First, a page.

A few days ago I absentmindedly dropped our coffee pot on the tile floor in the kitchen. This aggravated me for three reasons: 1) I obviously wasn't fully present in the moment, 2) I'd created a huge mess with shards of glass from large to nearly invisible everywhere, and 3) if I didn't get a replacement we weren't having coffee the next day.
Locating a miscellaneous item in Cuenca is akin to finding a needle in a haystack. Yes, we have Amazon, but in Ecuador's case it's a huge swath of jungle on our eastern border. No computer searches here--you've got to get off your butt and start looking.
Two instances involving my watch taught me the ropes of this procedure. First the battery died. I head into El Centro, go into the first jewelry store I come upon, hold out my watch and say, "Necesito una batería nueva." The clerk looks at it and says, "No." This is the expected response. Sometimes you strike gold with the first swing of the pick ax but-----.
On to the next one. Fortunately in Cuenca, much like in Europe, similar stores are often grouped very closely together. There's the "fabric block," the "party store block," and so on. The drill is you go into store after store and repeat the same sentence until someone says, "Yes."
While I was in the States one of the little metal posts connecting the links on my watch's wristband broke, and I decided, "No big deal--I'll wait until I got home to get it fixed." Wrong. Whereas replacing the battery took only two or three tries, getting that link repaired approached double figures. Still, a positive response and $5 later I was back in business.
Replacing the coffee pot presented a more nuanced challenge. There was nothing wrong with the coffee maker itself, but could I possibly discover a store that would sell only the carafe? I knew my chances were slim and none, so I waded into the "appliance block" near Parque Calderon fully prepared to return home with a whole new unit.
Stores that sell appliances downtown have a very curious mix of merchandise. Where else in a relatively small space can you buy a stove, a guitar, and TV, or perhaps a motorcycle? And in my case, a coffee pot.
This is Carnaval weekend in Ecuador, and as I approached the central park I heard the unmistakable sounds of a parade. A parade I was going to have to cross to reach my destination.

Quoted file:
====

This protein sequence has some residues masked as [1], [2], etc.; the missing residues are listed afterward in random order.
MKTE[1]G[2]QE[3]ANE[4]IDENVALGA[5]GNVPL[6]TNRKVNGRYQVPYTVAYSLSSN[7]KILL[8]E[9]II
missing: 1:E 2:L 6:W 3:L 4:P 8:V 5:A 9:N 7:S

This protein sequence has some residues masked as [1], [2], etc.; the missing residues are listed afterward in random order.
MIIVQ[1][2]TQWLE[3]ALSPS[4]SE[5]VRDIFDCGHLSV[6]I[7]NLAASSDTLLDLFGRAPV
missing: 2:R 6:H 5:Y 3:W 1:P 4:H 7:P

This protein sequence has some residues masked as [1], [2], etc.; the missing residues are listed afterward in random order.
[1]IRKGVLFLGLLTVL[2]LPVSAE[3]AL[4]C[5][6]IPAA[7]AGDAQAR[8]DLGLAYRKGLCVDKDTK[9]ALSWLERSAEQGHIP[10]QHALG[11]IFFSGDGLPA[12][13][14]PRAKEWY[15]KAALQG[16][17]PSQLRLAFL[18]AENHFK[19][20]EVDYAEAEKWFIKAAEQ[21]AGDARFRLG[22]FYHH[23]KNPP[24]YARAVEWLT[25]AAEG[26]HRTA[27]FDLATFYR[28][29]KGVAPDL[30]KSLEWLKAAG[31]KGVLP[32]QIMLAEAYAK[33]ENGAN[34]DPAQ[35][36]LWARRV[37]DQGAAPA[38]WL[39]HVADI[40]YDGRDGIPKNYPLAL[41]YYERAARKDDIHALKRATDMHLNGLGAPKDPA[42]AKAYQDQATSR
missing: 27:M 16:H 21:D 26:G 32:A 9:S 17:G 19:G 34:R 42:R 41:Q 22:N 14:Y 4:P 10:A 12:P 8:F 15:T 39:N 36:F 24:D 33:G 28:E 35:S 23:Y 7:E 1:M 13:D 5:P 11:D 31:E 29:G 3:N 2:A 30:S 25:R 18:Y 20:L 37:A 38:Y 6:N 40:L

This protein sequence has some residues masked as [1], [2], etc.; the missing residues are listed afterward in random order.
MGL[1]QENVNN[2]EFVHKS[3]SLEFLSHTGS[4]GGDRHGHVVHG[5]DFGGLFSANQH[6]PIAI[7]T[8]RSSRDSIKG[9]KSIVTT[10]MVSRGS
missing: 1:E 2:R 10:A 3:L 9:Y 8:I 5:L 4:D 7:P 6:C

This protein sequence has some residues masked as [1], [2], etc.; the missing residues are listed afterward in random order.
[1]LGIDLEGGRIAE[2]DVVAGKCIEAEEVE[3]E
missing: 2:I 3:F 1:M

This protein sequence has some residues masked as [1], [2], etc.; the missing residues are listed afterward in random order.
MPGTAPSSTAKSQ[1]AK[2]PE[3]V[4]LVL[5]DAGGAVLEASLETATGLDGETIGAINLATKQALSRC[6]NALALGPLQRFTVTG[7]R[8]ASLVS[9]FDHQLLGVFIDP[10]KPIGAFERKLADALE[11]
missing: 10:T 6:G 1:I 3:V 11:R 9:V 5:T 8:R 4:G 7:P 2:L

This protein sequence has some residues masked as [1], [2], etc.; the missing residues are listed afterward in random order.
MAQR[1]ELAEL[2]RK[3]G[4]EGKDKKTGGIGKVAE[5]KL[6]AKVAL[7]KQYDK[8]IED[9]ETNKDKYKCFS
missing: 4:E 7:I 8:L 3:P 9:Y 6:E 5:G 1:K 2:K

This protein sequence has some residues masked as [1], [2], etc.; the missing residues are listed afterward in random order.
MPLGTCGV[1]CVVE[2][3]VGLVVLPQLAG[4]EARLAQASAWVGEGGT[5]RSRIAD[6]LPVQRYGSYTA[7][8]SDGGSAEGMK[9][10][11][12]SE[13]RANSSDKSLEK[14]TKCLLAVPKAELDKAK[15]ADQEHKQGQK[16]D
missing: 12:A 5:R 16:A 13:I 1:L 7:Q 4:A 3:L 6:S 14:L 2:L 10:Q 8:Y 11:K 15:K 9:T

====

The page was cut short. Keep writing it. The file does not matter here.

Two main ways of celebrating Carnaval here are spraying aerosol foam on and throwing water at each other. As I got closer I saw both activities were in full swing. Parade participants and onlookers were covered with all colors of foam; kids were armed with gigantic water guns.
Here I go. I cross the parade and magically feel like I'm doing one of those Tony Robbins fire walks where your feet don't get burned. It's as if I'm wearing a "cloak of invisibility." At 6'3", bald, and blue-eyed, the most visible person there somehow makes it through without a single drop of foam or water. Hooray!!
I enter store after store, and sure enough it appears I need to be narrowing down which new unit I'll be purchasing, because nobody is selling just a pot.
And then magic happens again.
An employee in maybe the seventh store asks in English, "What are you looking for?" I explain my situation and he says, "Oh, you need only the pot? Let me tell you where to go." He proceeds to draw me a map and write down the name of the shop, which is fortunately a few blocks away.
I thank him profusely and zip right over there, donning my invisibility cloak as I once again miraculously cross the parade unscathed. Sure enough, there on the shelf is exactly the replacement pot I've been seeking. After a $13 transaction I'm happily on my way home. There will be coffee in the morning!
I share this story as an example of how expat life is very different from the United States. The convenience many of you readers take for granted simply doesn't exist here. Levels of patience and persistence you didn't know you had become your strongest allies. For most everything there's a "yes" out there somewhere. You've got to be willing to keep looking until you find it.